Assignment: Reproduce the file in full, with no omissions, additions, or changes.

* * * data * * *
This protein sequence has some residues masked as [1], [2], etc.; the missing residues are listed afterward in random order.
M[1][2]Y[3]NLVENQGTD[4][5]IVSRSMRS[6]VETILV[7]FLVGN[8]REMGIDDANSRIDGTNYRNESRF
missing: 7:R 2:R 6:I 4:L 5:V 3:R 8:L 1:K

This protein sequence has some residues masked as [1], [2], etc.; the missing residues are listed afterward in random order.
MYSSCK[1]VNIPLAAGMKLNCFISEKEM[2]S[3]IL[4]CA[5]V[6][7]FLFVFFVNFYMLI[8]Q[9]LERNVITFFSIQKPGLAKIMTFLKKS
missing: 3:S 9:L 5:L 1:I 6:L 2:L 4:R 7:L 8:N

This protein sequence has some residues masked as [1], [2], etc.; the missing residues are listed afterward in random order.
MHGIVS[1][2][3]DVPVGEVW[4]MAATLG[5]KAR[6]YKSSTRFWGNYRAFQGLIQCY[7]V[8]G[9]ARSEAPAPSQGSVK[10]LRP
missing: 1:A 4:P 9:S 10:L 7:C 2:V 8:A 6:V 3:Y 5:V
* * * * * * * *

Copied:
This protein sequence has some residues masked as [1], [2], etc.; the missing residues are listed afterward in random order.
M[1][2]Y[3]NLVENQGTD[4][5]IVSRSMRS[6]VETILV[7]FLVGN[8]REMGIDDANSRIDGTNYRNESRF
missing: 7:R 2:R 6:I 4:L 5:V 3:R 8:L 1:K

This protein sequence has some residues masked as [1], [2], etc.; the missing residues are listed afterward in random order.
MYSSCK[1]VNIPLAAGMKLNCFISEKEM[2]S[3]IL[4]CA[5]V[6][7]FLFVFFVNFYMLI[8]Q[9]LERNVITFFSIQKPGLAKIMTFLKKS
missing: 3:S 9:L 5:L 1:I 6:L 2:L 4:R 7:L 8:N

This protein sequence has some residues masked as [1], [2], etc.; the missing residues are listed afterward in random order.
MHGIVS[1][2][3]DVPVGEVW[4]MAATLG[5]KAR[6]YKSSTRFWGNYRAFQGLIQCY[7]V[8]G[9]ARSEAPAPSQGSVK[10]LRP
missing: 1:A 4:P 9:S 10:L 7:C 2:V 8:A 6:V 3:Y 5:V